It is possible that the main title of the report Vulvovaginitis is not the name you expected. Please check the synonyms listing to find the alternate name(s) and disorder subdivision(s) covered by this report.
Vulvovaginitis is a common bacterial infection characterized by the simultaneous inflammation of the external parts of the female genital organs (vulva) and the canal that leads from the uterus to the external opening (vagina). It is one of the most common causes of genital symptoms in women. When only the vagina is inflamed, the disorder is called vaginitis. The symptoms and treatments of vulvovaginitis depend on the specific bacteria that caused the disorder.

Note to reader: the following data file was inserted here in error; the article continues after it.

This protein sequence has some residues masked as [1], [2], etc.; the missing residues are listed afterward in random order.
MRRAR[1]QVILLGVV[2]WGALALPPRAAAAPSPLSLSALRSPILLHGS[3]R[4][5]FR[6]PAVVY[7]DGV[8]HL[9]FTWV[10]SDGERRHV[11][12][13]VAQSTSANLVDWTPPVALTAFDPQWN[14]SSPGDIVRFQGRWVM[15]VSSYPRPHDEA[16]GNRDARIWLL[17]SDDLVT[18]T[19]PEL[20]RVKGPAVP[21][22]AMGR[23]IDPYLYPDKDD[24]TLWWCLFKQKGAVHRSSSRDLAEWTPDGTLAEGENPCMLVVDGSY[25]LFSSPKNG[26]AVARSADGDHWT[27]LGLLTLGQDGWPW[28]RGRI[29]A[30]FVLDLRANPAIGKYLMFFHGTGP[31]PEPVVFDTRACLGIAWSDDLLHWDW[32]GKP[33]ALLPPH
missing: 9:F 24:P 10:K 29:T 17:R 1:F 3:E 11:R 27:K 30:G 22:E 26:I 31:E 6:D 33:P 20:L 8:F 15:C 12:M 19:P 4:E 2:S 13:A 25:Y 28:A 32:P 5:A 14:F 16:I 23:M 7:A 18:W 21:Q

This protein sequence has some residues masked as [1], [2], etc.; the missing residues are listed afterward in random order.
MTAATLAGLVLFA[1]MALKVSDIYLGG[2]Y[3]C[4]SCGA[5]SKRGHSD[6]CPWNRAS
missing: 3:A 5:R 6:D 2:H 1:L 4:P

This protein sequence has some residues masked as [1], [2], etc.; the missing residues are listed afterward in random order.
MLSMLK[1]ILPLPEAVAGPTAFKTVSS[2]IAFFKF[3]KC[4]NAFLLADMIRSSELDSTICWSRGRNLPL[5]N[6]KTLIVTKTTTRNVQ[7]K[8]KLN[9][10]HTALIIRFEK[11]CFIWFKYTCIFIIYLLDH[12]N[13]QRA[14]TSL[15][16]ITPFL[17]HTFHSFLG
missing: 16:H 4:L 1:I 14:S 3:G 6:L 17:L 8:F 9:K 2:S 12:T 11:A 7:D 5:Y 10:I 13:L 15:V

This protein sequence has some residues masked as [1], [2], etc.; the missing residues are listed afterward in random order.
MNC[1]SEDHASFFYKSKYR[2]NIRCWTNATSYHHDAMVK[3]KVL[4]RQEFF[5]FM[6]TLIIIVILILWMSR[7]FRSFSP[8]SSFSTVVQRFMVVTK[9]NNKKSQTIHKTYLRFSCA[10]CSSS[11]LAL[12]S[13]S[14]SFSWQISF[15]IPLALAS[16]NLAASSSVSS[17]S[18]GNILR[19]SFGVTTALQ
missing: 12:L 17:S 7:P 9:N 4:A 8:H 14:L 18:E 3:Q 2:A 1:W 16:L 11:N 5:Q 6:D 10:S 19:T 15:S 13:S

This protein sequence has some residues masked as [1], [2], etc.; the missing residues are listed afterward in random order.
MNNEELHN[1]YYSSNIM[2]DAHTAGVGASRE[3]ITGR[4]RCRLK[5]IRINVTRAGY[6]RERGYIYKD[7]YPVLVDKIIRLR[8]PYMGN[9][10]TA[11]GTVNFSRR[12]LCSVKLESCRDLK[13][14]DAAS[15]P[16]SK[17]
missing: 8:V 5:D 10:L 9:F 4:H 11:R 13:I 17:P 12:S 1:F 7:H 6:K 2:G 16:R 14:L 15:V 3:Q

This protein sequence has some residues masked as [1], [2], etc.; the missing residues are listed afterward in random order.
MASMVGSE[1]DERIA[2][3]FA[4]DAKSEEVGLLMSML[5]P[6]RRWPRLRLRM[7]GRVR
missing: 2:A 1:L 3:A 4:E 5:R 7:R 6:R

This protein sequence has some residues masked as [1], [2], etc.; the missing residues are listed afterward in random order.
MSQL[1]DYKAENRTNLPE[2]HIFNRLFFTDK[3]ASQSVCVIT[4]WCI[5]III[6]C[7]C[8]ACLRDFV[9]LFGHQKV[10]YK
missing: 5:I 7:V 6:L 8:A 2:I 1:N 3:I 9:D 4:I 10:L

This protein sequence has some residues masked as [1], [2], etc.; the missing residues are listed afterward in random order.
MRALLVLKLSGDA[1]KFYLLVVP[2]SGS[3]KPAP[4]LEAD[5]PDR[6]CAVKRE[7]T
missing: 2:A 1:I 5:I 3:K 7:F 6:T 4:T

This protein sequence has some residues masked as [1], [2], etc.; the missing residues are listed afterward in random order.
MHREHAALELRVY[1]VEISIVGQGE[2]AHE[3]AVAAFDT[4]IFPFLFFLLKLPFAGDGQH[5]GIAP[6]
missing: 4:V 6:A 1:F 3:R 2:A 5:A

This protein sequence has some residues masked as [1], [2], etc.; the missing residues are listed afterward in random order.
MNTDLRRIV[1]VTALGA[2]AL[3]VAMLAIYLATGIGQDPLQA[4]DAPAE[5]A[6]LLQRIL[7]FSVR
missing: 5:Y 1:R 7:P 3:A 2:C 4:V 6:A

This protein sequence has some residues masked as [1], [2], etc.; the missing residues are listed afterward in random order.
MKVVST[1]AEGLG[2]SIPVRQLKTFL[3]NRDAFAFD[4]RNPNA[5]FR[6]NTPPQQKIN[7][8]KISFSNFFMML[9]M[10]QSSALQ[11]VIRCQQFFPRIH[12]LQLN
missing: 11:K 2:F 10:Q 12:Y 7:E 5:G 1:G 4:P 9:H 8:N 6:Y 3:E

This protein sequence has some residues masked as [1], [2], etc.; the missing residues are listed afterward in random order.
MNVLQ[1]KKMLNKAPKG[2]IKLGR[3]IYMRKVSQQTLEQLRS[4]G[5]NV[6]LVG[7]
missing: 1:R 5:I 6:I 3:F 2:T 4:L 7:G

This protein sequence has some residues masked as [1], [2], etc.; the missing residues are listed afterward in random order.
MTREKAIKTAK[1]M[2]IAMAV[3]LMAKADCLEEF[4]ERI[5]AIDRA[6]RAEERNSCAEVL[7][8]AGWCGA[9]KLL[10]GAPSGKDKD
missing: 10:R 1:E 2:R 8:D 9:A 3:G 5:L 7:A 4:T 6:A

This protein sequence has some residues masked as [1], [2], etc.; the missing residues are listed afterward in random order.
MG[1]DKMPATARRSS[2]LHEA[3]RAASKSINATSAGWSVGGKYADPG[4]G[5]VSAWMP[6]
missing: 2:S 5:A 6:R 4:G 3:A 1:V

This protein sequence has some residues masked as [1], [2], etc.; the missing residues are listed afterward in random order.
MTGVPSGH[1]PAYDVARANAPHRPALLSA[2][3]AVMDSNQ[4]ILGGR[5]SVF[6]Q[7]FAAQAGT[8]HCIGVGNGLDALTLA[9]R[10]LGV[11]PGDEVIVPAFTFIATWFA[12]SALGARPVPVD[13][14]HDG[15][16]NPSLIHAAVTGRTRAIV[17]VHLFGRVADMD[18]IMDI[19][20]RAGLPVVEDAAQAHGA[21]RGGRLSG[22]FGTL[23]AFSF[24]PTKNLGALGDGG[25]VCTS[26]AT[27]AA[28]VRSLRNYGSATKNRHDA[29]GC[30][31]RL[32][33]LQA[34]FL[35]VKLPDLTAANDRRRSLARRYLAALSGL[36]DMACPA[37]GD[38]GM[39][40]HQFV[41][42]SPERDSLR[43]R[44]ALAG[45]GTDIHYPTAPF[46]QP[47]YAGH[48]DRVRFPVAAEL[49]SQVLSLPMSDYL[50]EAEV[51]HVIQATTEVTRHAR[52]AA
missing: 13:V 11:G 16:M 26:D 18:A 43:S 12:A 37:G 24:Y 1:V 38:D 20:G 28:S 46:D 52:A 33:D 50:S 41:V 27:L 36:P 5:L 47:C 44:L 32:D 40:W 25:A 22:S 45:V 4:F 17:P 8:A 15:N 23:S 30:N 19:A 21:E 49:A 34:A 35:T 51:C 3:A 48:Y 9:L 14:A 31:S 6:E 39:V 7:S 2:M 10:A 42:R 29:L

The most common types of vulvovaginitis are genital candidiasis (also called yeast infection), trichomoniasis, and nonspecific vaginitis (also called haemophilus vaginalis vaginitis, bacterial vaginitis or gardnerella vaginalis vaginitis). Some types of vulvovaginitis are more rare than others.
Vulvovaginitis occurs when the normal acid/base balance of the vagina is disturbed. Yeast, fungi and other harmful organisms that are normally present in non-symptomatic concentrations may grow in excessive amounts causing infection of the vaginal walls.
National Vulvodynia Association
P.O. Box 4491
Silver Spring,, MD 20914-4491
Centers for Disease Control and Prevention
1600 Clifton Road NE
Atlanta, GA 30333
NIH/National Institute of Allergy and Infectious Diseases
Office of Communications and Government Relations
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Bethesda, MD 20892-6612
Genetic and Rare Diseases (GARD) Information Center
PO Box 8126
Gaithersburg, MD 20898-8126